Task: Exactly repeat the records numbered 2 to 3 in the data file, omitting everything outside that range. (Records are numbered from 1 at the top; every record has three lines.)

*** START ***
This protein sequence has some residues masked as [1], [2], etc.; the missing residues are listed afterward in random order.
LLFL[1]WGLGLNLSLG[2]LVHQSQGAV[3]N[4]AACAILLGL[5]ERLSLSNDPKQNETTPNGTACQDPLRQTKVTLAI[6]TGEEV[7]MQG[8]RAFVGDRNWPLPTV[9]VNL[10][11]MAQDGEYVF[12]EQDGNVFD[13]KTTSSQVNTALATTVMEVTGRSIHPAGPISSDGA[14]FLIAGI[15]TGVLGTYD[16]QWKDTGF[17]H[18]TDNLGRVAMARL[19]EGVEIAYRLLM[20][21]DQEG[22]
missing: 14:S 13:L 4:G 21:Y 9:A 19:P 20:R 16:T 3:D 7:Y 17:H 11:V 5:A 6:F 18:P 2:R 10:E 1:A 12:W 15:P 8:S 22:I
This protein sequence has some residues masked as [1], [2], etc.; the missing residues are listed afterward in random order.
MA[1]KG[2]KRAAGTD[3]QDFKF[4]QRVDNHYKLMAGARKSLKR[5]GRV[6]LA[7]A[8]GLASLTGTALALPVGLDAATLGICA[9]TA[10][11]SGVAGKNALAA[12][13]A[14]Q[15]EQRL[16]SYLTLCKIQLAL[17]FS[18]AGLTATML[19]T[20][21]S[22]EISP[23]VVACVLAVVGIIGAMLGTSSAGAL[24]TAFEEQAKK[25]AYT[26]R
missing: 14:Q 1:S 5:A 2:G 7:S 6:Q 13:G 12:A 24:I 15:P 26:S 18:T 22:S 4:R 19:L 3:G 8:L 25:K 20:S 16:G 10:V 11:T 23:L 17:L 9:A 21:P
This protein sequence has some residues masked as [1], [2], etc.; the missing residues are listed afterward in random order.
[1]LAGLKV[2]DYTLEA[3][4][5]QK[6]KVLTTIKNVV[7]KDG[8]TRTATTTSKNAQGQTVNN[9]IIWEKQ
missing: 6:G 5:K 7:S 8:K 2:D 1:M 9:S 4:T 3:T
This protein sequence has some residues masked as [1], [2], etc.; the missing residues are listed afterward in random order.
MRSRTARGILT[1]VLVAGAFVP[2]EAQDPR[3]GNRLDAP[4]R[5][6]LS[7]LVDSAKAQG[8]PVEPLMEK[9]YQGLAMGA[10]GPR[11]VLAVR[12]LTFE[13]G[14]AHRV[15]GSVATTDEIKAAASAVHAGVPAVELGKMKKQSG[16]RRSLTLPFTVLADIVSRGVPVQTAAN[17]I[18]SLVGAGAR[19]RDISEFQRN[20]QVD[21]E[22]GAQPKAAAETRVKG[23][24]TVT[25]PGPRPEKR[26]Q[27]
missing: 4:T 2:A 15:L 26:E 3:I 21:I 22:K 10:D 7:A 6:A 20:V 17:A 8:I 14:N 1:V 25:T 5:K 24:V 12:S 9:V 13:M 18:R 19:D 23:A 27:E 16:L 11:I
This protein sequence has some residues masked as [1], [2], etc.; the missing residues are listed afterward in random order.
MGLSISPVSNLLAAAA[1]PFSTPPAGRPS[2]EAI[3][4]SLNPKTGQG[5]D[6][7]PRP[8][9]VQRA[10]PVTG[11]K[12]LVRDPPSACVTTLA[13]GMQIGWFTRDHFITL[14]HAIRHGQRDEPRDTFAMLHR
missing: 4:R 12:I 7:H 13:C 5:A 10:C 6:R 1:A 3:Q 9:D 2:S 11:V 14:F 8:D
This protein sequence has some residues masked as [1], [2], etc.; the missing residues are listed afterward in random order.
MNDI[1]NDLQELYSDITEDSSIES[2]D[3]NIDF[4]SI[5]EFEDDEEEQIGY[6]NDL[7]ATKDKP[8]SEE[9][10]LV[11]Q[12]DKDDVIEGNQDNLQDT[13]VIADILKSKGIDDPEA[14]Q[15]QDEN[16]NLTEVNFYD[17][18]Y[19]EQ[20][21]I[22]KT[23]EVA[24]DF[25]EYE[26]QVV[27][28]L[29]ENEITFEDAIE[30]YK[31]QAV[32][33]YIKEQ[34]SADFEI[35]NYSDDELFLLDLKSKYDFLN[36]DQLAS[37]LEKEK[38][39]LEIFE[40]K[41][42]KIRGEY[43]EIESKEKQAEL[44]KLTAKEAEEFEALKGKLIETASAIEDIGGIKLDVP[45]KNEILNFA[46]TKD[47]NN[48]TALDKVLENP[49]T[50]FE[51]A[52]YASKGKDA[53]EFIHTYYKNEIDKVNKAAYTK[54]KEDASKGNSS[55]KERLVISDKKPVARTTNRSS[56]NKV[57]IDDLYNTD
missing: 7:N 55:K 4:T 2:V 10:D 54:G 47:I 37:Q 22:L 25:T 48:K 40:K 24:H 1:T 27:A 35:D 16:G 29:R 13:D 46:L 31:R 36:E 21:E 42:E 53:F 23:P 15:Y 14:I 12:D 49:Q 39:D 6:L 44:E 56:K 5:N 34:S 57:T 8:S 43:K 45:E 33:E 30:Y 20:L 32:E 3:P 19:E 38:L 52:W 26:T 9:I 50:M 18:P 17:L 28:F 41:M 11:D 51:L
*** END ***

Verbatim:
This protein sequence has some residues masked as [1], [2], etc.; the missing residues are listed afterward in random order.
MA[1]KG[2]KRAAGTD[3]QDFKF[4]QRVDNHYKLMAGARKSLKR[5]GRV[6]LA[7]A[8]GLASLTGTALALPVGLDAATLGICA[9]TA[10][11]SGVAGKNALAA[12][13]A[14]Q[15]EQRL[16]SYLTLCKIQLAL[17]FS[18]AGLTATML[19]T[20][21]S[22]EISP[23]VVACVLAVVGIIGAMLGTSSAGAL[24]TAFEEQAKK[25]AYT[26]R
missing: 14:Q 1:S 5:A 2:G 7:S 6:Q 13:G 12:A 24:I 15:P 26:S 18:T 22:S 4:R 19:L 3:G 8:L 25:K 20:S 16:G 10:V 11:T 23:L 17:L 9:A 21:P
This protein sequence has some residues masked as [1], [2], etc.; the missing residues are listed afterward in random order.
[1]LAGLKV[2]DYTLEA[3][4][5]QK[6]KVLTTIKNVV[7]KDG[8]TRTATTTSKNAQGQTVNN[9]IIWEKQ
missing: 6:G 5:K 7:S 8:K 2:D 1:M 9:S 4:T 3:T